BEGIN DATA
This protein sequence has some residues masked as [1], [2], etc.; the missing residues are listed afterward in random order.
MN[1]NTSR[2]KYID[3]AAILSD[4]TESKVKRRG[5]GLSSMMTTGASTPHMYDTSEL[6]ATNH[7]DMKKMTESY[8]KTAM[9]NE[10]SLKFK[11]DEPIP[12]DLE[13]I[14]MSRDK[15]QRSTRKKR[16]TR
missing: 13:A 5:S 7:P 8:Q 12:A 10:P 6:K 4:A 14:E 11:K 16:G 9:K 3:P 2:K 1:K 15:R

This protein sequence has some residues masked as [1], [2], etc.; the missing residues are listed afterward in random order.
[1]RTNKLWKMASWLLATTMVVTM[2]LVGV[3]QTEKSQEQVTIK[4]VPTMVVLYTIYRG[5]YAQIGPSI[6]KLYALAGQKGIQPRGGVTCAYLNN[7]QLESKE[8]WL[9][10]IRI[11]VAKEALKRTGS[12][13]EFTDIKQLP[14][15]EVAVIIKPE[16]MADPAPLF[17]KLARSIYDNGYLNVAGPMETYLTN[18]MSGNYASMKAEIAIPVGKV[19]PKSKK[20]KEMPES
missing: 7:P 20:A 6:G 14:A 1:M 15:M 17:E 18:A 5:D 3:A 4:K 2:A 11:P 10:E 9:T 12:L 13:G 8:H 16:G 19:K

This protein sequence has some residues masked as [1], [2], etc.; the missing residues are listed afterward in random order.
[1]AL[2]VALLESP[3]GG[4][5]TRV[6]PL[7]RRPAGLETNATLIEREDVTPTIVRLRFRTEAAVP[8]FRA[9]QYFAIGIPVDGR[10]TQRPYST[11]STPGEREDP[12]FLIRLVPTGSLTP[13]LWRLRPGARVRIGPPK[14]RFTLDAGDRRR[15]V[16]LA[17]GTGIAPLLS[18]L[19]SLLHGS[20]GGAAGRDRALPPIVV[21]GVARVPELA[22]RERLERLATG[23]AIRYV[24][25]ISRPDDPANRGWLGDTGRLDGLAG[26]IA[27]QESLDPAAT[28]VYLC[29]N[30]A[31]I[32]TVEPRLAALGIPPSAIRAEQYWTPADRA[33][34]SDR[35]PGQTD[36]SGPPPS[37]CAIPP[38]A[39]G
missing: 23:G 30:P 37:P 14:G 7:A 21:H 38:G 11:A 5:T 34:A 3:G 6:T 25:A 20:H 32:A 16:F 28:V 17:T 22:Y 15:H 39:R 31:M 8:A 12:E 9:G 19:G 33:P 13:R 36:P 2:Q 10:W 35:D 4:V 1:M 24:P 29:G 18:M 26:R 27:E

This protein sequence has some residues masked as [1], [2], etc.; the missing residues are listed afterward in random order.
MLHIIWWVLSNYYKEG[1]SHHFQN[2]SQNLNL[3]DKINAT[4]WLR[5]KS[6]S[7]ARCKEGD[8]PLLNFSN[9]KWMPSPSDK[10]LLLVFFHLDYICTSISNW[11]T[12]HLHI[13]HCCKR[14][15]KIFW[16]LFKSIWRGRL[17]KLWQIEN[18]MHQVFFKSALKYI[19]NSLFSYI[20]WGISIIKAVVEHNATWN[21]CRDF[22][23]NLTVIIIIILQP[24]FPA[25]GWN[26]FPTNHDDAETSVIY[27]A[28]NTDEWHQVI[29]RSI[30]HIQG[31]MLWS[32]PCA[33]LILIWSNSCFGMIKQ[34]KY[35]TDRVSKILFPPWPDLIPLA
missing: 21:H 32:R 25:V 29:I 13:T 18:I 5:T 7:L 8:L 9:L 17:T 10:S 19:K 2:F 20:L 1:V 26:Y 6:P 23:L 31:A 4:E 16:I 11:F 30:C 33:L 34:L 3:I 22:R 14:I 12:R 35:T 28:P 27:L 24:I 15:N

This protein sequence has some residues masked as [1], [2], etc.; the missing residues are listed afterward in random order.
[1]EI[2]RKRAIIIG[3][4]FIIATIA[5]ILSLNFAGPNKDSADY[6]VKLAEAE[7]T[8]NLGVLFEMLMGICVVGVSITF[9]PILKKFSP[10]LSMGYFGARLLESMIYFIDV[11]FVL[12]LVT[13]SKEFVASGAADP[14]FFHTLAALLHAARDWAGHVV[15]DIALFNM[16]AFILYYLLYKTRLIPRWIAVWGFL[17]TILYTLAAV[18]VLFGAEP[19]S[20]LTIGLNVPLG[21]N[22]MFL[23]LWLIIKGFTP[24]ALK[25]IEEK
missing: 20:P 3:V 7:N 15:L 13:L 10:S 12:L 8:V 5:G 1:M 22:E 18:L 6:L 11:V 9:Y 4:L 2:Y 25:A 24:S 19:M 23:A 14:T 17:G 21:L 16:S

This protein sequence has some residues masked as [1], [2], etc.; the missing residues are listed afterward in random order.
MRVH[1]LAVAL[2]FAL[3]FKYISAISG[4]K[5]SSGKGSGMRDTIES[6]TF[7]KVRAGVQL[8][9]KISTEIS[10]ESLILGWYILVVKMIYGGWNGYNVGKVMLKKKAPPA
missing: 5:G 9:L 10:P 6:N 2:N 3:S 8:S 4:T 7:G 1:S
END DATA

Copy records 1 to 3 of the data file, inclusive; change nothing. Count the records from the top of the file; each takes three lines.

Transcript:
This protein sequence has some residues masked as [1], [2], etc.; the missing residues are listed afterward in random order.
MN[1]NTSR[2]KYID[3]AAILSD[4]TESKVKRRG[5]GLSSMMTTGASTPHMYDTSEL[6]ATNH[7]DMKKMTESY[8]KTAM[9]NE[10]SLKFK[11]DEPIP[12]DLE[13]I[14]MSRDK[15]QRSTRKKR[16]TR
missing: 13:A 5:S 7:P 8:Q 12:A 10:P 6:K 4:A 14:E 11:K 16:G 9:K 3:P 2:K 1:K 15:R

This protein sequence has some residues masked as [1], [2], etc.; the missing residues are listed afterward in random order.
[1]RTNKLWKMASWLLATTMVVTM[2]LVGV[3]QTEKSQEQVTIK[4]VPTMVVLYTIYRG[5]YAQIGPSI[6]KLYALAGQKGIQPRGGVTCAYLNN[7]QLESKE[8]WL[9][10]IRI[11]VAKEALKRTGS[12][13]EFTDIKQLP[14][15]EVAVIIKPE[16]MADPAPLF[17]KLARSIYDNGYLNVAGPMETYLTN[18]MSGNYASMKAEIAIPVGKV[19]PKSKK[20]KEMPES
missing: 7:P 20:A 6:G 14:A 1:M 15:M 17:E 18:A 5:D 3:A 4:K 2:A 11:P 10:E 9:T 12:L 13:G 8:H 16:G 19:K

This protein sequence has some residues masked as [1], [2], etc.; the missing residues are listed afterward in random order.
[1]AL[2]VALLESP[3]GG[4][5]TRV[6]PL[7]RRPAGLETNATLIEREDVTPTIVRLRFRTEAAVP[8]FRA[9]QYFAIGIPVDGR[10]TQRPYST[11]STPGEREDP[12]FLIRLVPTGSLTP[13]LWRLRPGARVRIGPPK[14]RFTLDAGDRRR[15]V[16]LA[17]GTGIAPLLS[18]L[19]SLLHGS[20]GGAAGRDRALPPIVV[21]GVARVPELA[22]RERLERLATG[23]AIRYV[24][25]ISRPDDPANRGWLGDTGRLDGLAG[26]IA[27]QESLDPAAT[28]VYLC[29]N[30]A[31]I[32]TVEPRLAALGIPPSAIRAEQYWTPADRA[33][34]SDR[35]PGQTD[36]SGPPPS[37]CAIPP[38]A[39]G
missing: 23:G 30:P 37:P 14:G 7:A 21:H 38:G 11:A 5:T 34:A 3:G 6:T 25:A 20:H 32:A 16:F 28:V 17:T 22:Y 15:H 39:R 31:M 8:A 12:E 9:G 19:G 33:P 13:R 36:P 2:Q 10:W 35:D 4:V 1:M 24:P 29:G 18:M 26:R 27:E